Gathered around this pool were all manner of infirmed people, all hoping to be cured of whatever their infirmity may have been.

Did these people have faith that God would heal them?  Why did they gather there?  Had they heard about Jesus’ miracle working power?  The answer to all these questions is “no.”  What brought these poor people to the waters of Bethesda was nothing more than simple superstition.

The earliest and most reliable manuscripts add this bit of information which John almost certainly did not write:

[verse 3]—and they waited for the moving of the waters. [verse 4] From time to time an angel of the Lord would come down and stir up the waters. The first one into the pool after each such disturbance would be cured of whatever disease he had.

Bible scholars believe those sentences were added some time after John wrote his Gospel.  Tertullian (145—220 AD) was well familiar with why the infirmed gathered there.  He wrote—

An angel, by his intervention, was wont to stir the pool at Bethsaida.  They who were complaining of ill health used to watch out for him; for whoever was the first to descend into these waters, after washing ceased to complain.

Did people really get healed in this pool?  If Tertullian’s words are accurate, and if the copyist’s additions to the Gospel are accurate, then the reason these needy people gathered at this location was based solely on superstition.  God does not heal people if their faith is rooted in superstition.  No matter how sincere a person’s belief may be sincerity in and of itself is not enough.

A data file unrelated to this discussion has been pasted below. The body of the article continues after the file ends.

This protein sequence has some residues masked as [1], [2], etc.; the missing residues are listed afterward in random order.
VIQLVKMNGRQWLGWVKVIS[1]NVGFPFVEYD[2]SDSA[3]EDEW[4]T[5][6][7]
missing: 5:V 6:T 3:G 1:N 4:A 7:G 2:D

This is a sad picture of how mankind must appear to God!  How sad and how pathetic must sin-sick human beings appear as we gather around our religions and our superstitions, putting our faith in things and people with no power?  Our idols may not be made of wood and stone, but when we put our faith and trust in anything or any person other than God, we are as bad off as the sick and lame who gathered around this pool.

One who was there that day was an invalid who had been that way for some 38 years.  That’s a long time to be confined to a bed; this man would have been so weak, he would have been unable to stand on his own, let alone walk.  His was a hopeless case.  We are not told how old this man was, but he must have been well on in years.  This poor fellow serves as a type of all human beings.  Though nameless, he is described physically as all people are spiritually:  completely unable to help themselves.